February 25th, 2010
I went to a show today at the Price Center ballroom in UCSD. It wasÂ a humorous, informative effort at raising awareness about social issues like violence against women in some parts of the world with a distinct undertone of strong feminism. Now there is nothing wrong in advocating equality of opportunity and status between the sexes, the only people who truly find problems with this, I must say, either lack the requisite education or are not smart enough to learn from their education. But as with any other large group of people, feminists are a moronic bunch. Although the show began for me on a wrong foot, I liked some of the acts and the fact that it made me more aware of things which are going on in some parts of the world. It was generally a good experience until at the very end when the hosts, while standing on the stage, asked for those of us who would oppose violence against women to stand up. Now it's dumbass questions like these which make me want to throw up everytime they are uttered by simple minded, overgeneralizing groups of activists. First of all, it's a wrong forum of ask such a question. It's not as if the audience comprised of tribal leaders from Afghanistan who would be expected to have a differing opinion. It was an educated gathering and they were there precisely because they sympathized with the issue to begin with. They all stood up which made me think how many of them would really, actively do something to alleviate worldwide feminine distress. Not many I thought. In fact, a lot of them probably would only do what I would do - try to mend things if something in the immediate vicinity is not right. But until something happens in my immediate experience, I must admit, I have too many concerns of my own to bother with the conditions in Sudan.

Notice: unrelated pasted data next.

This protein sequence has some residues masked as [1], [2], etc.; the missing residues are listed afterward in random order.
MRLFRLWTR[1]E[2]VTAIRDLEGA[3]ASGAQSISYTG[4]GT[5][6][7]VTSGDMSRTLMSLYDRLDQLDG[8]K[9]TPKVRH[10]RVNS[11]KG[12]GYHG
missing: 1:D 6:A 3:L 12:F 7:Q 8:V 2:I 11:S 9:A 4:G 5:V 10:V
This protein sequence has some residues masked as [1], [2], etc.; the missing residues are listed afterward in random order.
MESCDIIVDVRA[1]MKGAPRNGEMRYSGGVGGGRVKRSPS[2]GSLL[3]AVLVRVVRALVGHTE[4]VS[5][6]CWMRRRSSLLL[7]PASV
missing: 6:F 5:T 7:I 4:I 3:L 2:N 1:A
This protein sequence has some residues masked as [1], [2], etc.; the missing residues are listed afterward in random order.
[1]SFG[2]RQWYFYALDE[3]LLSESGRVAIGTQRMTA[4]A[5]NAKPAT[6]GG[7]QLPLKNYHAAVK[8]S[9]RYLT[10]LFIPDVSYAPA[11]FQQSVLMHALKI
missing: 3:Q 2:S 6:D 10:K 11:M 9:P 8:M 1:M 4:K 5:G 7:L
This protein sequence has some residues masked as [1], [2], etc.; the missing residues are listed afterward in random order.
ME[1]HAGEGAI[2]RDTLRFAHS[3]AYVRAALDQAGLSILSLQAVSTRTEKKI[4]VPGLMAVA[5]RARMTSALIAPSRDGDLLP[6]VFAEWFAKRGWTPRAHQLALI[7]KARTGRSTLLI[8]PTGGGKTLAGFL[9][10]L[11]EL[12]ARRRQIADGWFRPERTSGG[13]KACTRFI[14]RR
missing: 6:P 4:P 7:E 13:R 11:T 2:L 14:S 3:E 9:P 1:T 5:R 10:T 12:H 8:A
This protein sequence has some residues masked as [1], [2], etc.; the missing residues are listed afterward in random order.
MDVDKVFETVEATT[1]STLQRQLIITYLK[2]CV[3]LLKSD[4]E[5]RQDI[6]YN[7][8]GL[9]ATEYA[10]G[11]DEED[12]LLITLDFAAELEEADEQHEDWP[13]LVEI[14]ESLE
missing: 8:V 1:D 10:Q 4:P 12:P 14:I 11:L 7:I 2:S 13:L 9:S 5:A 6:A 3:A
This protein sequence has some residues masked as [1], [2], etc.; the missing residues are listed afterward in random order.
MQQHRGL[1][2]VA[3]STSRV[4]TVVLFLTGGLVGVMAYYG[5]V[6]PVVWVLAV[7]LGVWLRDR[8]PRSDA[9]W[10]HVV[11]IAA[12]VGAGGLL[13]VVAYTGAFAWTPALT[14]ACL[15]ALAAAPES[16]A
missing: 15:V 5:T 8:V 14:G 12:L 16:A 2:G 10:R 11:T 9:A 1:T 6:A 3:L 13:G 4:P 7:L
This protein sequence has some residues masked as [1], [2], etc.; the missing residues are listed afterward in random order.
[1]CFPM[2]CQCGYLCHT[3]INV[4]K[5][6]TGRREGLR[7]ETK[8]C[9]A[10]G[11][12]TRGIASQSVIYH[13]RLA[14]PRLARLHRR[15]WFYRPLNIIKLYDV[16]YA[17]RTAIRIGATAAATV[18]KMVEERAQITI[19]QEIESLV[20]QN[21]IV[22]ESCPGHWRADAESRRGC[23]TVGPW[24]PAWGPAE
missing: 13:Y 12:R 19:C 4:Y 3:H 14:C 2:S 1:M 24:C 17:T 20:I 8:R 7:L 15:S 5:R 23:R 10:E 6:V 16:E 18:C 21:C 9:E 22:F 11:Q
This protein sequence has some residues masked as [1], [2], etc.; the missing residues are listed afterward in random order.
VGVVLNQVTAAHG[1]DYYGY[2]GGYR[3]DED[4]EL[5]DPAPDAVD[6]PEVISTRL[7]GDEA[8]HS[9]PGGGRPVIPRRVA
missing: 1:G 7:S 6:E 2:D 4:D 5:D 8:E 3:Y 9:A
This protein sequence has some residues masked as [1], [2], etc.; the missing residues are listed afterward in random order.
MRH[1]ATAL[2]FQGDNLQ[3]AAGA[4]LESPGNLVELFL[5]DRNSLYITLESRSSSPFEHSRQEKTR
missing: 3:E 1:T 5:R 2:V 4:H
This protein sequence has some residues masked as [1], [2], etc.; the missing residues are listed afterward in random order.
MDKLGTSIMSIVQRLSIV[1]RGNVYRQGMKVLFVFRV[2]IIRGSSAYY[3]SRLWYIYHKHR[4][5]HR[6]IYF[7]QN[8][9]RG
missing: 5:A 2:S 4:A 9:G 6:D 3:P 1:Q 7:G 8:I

Anyway, I decided to keep sitting - not to make a point but because I could not help but think that standing up was such an empty gesture to such a pointless question. Which brings me to my other point. I find that individuals are in general fun to be with, they are diverse and generally smart, and they add much needed variety to life. It's when they start belonging to groups and having agendas they work towards and common goals they fight for, that their company becomes positively unbearable. All our terms that signify such groups are loaded with implicit meanings their members never understood and nuances that most of them were never too smart/careful to acknowledge. Nationalism appeals to the irrationality of individuals and sells them murder in nicely ribboned boxes, religion all but benumbs their power of critical thinking, every group an individual blindly belongs to takes away a chunk of his individuality until all his life is defined by sets of rules, expectations, and duties. And finally he has not brains enough to realize that in this world of subtle shades, there is really no logical place for hard coded laws and bullet points and agendas. Hell, something as apparently positive as 'trying to save the planet' begs the question, 'What the fuck do they mean, save the planet?' The planet will take anything they throw at it and survive. But if they meant saving their own asses, well, that's a different thing. Who doesn't want to do that? My problem with groups, especially those driven by emotions, is that this honesty with oneself is easily lost in all the general bullshit they teach their members. But here is the thing. I do not know of any other way by which things could be done and changes could beÂ made at large enough scales. If I were to weigh the potential of great change that lies in huge groups of people against the ossification that groups generally do to their members, I would grudgingly accept them as necessary evils - as long as I can avoid being a part of them and their ideologies. Oh! how did I come here? I think I was thinking of a group called feminists.